In terms of the feeling like something bad was going to happen, I also felt that too. For a time I couldn't walk with the pushchair along certain pavements as I was too fearful of the busy roads. It was my tired brain catastrophising everything maybe. The PP left a big trauma to recover from. It too was exhausting.

With hindsight I should have definitely sought more help than I did for the depression and anxiety I struggled with. I think now, looking back, that medication would have helped me with that. But I think in a way I was in denial about how deep my feelings were. I was fighting so hard to get better, that it actually probably took longer to come out of. I don't know if its helpful me telling you that bit?! I guess I'm just so very glad that you're acknowledging how you're feeling - that is super important so well done for reaching out. I'm glad you've found us. I'm also really glad to read that you're under the team for support, that is really positive. Keep talking with them and telling them how you're feeling. You can beat these feeling. You already are, every day.

Take care, and do write again if it helps.

Rachel x

Irishgirl1710 profile image

Hi Cupcake

Like you I was ill in 2019 and I thought I'd feel better than I do. But I've reflected on how far I've come even since the start of this year. Maybe you can ask close friends and family to help you realise how amazing you are.

Please feel free to message again

Ailania aka Laney

Lilybeth profile image

Hello Cupcake81

I’m sorry to hear you are suffering from anxiety and depression in your recovery from PP. It is awful after the trauma of PP.

I had PP twice many years ago and struggled with depression and crippling anxiety which was very draining. I remember my GP at the time referring to me as an “anxious mother” in a referral letter! I was taking anti-depressants which helped with other interventions added as I wasn’t coping at home.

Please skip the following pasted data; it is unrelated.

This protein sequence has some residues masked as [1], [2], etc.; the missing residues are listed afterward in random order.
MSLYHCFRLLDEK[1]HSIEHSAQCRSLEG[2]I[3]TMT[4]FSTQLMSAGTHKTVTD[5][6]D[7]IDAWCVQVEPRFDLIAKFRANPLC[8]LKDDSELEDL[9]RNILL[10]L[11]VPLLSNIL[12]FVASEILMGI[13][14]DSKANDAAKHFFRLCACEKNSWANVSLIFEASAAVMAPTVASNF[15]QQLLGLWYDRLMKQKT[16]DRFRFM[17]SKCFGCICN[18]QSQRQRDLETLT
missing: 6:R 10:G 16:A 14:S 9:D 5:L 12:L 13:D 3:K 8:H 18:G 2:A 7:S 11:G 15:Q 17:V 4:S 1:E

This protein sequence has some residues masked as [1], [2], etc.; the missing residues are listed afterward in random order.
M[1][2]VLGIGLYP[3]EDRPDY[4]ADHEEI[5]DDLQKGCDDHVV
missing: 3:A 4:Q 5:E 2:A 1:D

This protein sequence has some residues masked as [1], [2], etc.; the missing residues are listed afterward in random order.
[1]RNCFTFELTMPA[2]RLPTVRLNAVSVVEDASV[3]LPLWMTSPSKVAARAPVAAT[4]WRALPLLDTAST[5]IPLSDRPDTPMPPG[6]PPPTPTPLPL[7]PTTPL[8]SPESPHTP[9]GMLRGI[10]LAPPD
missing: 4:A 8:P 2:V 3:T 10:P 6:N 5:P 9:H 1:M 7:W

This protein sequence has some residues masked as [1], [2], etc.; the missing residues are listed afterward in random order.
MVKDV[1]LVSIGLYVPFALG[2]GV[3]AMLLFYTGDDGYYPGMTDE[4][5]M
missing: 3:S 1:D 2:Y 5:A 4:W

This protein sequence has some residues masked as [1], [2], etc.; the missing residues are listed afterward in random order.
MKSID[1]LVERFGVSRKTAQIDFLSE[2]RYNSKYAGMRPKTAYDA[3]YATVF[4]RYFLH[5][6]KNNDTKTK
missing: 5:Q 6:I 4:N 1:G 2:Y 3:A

It’s good that you are being supported by the a care team but they don’t have a psychologist in post. There is the “Every Mind Matters” NHS website at which might be helpful. There is a section entitled “Anxiety” featuring a video of a consultant clinical psychologist, offering coping strategies, with personal experiences of others.

On the same page there is a section “Mental health issues” and another video featuring a clinical academic psychiatrist talking about low mood and coping strategies, e.g. Mindfulness, meditation, quietening your mind, sleep.

Lately I have found chair yoga to be a good exercise!

It’s not easy trying to cope with the effects of medication and routine so remember to be kind to yourself. I hope you have found the replies here helpful and please write again if you would like to. Take care.

Lilybeth profile image

Hello Cupcake81

I think it might be easier to find the sections I mentioned if you google Every Mind Matters NHS, and they are listed there? Thinking of you .....

EmiMum profile image

Hi Cupcake81,

How are you doing today? I am sorry to hear that you suffered from pp 2 years ago and that you are now experiencing anxiety and depression.

I had pp in 2018 and also experienced depression just after and anxiety that lasted longer.

Last year in the summer I was able to access CBT therapy over the phone and that was very beneficial to me. As you mention that your care team does not have a psychologist I wonder if you could access a talking therapy service offered by the council? Sometimes waiting lists can be very long, but just wondering if this is a possibility where you live.